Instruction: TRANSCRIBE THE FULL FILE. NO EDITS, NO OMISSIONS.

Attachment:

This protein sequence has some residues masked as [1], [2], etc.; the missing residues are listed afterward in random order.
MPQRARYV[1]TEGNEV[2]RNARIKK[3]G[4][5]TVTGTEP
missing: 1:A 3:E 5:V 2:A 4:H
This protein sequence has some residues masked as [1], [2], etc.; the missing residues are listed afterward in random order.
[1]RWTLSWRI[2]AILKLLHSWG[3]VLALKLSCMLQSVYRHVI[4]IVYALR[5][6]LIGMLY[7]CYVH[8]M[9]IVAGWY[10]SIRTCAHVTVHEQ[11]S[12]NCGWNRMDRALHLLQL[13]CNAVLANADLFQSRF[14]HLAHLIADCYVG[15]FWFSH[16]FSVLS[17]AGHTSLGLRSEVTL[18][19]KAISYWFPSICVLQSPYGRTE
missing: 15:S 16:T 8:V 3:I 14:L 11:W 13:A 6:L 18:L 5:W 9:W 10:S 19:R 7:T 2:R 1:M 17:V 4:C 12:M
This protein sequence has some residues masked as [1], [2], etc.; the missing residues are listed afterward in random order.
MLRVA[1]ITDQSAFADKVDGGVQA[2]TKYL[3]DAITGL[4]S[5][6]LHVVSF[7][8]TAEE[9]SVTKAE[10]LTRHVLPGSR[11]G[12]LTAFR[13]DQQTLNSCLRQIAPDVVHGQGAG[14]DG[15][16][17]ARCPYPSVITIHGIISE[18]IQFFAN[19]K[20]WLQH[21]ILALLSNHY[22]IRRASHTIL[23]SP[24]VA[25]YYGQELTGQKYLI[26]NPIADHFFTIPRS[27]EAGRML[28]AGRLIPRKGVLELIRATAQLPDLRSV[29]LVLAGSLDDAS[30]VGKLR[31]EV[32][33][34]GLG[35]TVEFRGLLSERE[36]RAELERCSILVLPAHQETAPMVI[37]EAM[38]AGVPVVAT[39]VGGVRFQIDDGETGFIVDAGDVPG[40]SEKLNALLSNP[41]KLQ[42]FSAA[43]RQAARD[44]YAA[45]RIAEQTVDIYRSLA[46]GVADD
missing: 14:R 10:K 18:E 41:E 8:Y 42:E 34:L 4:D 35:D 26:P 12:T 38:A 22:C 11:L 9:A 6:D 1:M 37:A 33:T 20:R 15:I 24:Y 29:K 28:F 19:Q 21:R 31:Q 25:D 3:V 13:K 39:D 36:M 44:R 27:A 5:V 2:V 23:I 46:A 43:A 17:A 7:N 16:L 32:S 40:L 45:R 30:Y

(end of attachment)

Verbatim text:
This protein sequence has some residues masked as [1], [2], etc.; the missing residues are listed afterward in random order.
MPQRARYV[1]TEGNEV[2]RNARIKK[3]G[4][5]TVTGTEP
missing: 1:A 3:E 5:V 2:A 4:H
This protein sequence has some residues masked as [1], [2], etc.; the missing residues are listed afterward in random order.
[1]RWTLSWRI[2]AILKLLHSWG[3]VLALKLSCMLQSVYRHVI[4]IVYALR[5][6]LIGMLY[7]CYVH[8]M[9]IVAGWY[10]SIRTCAHVTVHEQ[11]S[12]NCGWNRMDRALHLLQL[13]CNAVLANADLFQSRF[14]HLAHLIADCYVG[15]FWFSH[16]FSVLS[17]AGHTSLGLRSEVTL[18][19]KAISYWFPSICVLQSPYGRTE
missing: 15:S 16:T 8:V 3:I 14:L 11:W 13:A 6:L 18:L 5:W 9:W 10:S 19:R 7:T 2:R 1:M 17:V 4:C 12:M
This protein sequence has some residues masked as [1], [2], etc.; the missing residues are listed afterward in random order.
MLRVA[1]ITDQSAFADKVDGGVQA[2]TKYL[3]DAITGL[4]S[5][6]LHVVSF[7][8]TAEE[9]SVTKAE[10]LTRHVLPGSR[11]G[12]LTAFR[13]DQQTLNSCLRQIAPDVVHGQGAG[14]DG[15][16][17]ARCPYPSVITIHGIISE[18]IQFFAN[19]K[20]WLQH[21]ILALLSNHY[22]IRRASHTIL[23]SP[24]VA[25]YYGQELTGQKYLI[26]NPIADHFFTIPRS[27]EAGRML[28]AGRLIPRKGVLELIRATAQLPDLRSV[29]LVLAGSLDDAS[30]VGKLR[31]EV[32][33][34]GLG[35]TVEFRGLLSERE[36]RAELERCSILVLPAHQETAPMVI[37]EAM[38]AGVPVVAT[39]VGGVRFQIDDGETGFIVDAGDVPG[40]SEKLNALLSNP[41]KLQ[42]FSAA[43]RQAARD[44]YAA[45]RIAEQTVDIYRSLA[46]GVADD
missing: 14:R 10:K 18:E 41:E 8:Y 42:E 34:L 4:D 35:D 26:P 12:T 38:A 22:C 11:L 9:A 6:D 1:M 37:A 33:T 20:R 15:I 24:Y 29:K 28:F 19:Q 21:R 31:Q 25:D 3:V 13:K 39:D 36:M 44:R 27:A 5:V 2:V 23:I 46:A 43:A 17:A 7:N 16:L 32:S 40:L 45:R 30:Y